What about your description of family life?

It appears in the play as a happy home with moments of separation, your father retiring to “his room” not to be disturbed. My Dad was sometimes distanced from us through his illness, but these were moments in an otherwise happy, content atmosphere.

I also describe a particular type of family life. A family that watches TV together, shares treats together, talks to each other. That has been drawn from my own and my wife’s experience as we both shared that kind of family background. Safe, secure, happy despite obvious ups and downs. The family in the play pulls together. The family in the play works through illness, accommodates it, works around it. It doesn’t impact the joys of family life.

Is it a description of a family life no longer possible in the modern world?

No I don’t think so. I mean I am not one for relentless technology. I don’t have a lot of computers in the house, I don’t have a smartphone and I’m not on Twitter, so in that regard my family life isn’t a million miles away from that depicted in the play. My daughter doesn’t have a multitude of gadgets in the house. The three of us spend time talking to each other, getting out and about, watching TV together, eating together. So, no I don’t think it is unrealistic portrayal of what is possible regarding family life.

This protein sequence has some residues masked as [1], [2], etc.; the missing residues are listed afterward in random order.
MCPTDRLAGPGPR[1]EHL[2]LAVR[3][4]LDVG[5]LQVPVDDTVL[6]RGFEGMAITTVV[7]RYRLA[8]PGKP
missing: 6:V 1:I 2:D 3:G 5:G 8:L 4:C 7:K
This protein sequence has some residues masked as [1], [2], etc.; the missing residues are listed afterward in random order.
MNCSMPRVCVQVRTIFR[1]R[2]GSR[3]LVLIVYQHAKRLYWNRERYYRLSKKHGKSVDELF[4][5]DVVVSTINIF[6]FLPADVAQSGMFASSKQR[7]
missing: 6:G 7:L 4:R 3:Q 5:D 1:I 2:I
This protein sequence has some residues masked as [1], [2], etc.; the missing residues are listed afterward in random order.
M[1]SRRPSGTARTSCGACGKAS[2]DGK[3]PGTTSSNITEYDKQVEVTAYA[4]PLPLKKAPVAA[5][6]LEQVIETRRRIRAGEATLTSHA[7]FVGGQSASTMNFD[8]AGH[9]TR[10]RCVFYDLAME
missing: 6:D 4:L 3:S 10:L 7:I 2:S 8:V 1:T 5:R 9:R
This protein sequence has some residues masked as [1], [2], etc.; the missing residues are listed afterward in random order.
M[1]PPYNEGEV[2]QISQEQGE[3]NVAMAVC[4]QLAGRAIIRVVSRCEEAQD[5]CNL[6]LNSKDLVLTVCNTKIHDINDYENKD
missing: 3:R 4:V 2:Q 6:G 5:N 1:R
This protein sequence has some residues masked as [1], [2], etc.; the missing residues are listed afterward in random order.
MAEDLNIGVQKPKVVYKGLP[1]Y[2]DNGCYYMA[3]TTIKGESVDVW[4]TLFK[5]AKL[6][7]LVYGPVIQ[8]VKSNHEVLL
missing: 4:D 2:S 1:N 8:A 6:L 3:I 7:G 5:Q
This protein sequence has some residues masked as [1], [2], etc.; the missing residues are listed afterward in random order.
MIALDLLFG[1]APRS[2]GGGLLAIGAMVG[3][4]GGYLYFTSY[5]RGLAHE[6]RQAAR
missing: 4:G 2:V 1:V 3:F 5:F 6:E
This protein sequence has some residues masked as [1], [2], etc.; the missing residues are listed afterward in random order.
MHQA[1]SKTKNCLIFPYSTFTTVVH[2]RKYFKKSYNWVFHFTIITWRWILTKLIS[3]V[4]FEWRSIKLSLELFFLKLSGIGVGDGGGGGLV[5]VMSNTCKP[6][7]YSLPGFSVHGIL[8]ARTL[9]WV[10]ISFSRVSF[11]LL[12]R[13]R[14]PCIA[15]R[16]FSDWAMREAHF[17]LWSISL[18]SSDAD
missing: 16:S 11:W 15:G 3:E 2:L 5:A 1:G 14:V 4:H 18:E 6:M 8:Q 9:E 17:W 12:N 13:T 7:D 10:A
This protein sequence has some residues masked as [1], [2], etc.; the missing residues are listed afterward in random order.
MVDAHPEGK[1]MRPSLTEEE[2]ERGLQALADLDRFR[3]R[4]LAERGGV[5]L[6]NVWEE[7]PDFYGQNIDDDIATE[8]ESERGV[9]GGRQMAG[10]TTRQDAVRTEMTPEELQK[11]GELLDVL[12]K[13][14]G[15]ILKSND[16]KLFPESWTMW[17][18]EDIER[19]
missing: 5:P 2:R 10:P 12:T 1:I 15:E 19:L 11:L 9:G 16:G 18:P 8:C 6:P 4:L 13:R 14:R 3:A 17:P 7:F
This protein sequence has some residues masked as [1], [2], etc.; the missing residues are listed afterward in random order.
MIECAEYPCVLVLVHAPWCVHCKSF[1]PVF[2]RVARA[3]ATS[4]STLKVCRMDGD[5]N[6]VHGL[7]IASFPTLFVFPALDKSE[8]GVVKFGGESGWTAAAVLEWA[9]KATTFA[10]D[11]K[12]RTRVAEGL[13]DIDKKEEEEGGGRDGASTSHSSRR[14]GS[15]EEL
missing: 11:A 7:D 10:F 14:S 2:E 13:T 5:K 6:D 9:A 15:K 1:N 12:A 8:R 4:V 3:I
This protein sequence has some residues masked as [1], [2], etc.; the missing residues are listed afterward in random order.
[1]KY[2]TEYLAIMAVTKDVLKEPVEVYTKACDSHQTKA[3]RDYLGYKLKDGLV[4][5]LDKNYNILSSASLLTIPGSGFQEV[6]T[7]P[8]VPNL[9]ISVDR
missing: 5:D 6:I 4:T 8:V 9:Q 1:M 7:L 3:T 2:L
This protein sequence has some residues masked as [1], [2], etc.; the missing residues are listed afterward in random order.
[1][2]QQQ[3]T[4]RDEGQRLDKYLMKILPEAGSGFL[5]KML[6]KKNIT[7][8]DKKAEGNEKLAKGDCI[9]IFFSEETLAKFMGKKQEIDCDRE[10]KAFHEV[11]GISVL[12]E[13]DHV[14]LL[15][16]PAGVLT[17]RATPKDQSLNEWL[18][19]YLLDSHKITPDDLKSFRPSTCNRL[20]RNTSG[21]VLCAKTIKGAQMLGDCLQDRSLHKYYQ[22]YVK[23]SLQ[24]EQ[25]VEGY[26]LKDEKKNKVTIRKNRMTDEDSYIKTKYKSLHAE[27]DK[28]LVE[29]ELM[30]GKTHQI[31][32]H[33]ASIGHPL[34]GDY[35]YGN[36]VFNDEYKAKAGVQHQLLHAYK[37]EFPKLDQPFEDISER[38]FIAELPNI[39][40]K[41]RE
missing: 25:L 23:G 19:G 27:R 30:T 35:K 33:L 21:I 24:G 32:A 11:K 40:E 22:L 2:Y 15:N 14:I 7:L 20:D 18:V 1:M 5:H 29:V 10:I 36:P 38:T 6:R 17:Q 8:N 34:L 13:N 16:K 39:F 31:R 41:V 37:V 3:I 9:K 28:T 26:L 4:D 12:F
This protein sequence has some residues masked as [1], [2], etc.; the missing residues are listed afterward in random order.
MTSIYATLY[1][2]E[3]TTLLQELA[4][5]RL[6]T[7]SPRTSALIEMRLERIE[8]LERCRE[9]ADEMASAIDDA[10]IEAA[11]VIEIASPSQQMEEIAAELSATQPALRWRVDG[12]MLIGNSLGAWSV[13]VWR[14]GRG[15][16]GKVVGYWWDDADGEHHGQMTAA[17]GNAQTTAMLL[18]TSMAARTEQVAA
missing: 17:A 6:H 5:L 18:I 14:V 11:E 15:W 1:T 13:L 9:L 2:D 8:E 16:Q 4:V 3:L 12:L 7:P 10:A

There is a sharp turn in the play when your father, the father in the play, dies. You then are the father, and you depict the difficulties and joys of fatherhood?

Well we had to work out how to deal with death in the show and we decided to offer it rather gently; the children by the chair having what has happened explained to them by the mother. With this transition, I wanted to investigate fatherhood through my eyes, the great pleasures, the moments of anger, the times when you simply don’t quite express yourself the way you would hope to. All the moments that show that you are just human. Everyone loses their temper, everyone acts badly at times, and all of that is portrayed in the play. Mistakes simply come with the territory. But, the point in the play is that I wanted to make things explicit that often are not talked about, often not expressed, often not thought about. There is a huge pressure on parents to be perfect; to make sure your children eat the right food, to find the right way to educate your children, as well as to ensure their safety and nurture them.

Have you had much feedback?

Yes; many people have talked to me afterwards, they have said that they related to the play, that they have been affected by it. At one point in the dialogue my father says, “no problem is unsolvable … and … whatever you do you are a delight to me.” Someone said to me that they wished they had had a relationship with their father like this.

Did you ever consider having someone else perform the play?

It did come up but I enjoy performing and I thought I would be right for this particular piece of work. I did work with a director and co-devisor, Stefan Colombo. He’s based in Switzerland and I met him through Young at Art. I wanted someone who would push me and stretch me and make me work past the safe elements of my practice. I’m very happy with the final production and it has gone exceptionally well so far, with regards audiences and the feedback from them on the work presented.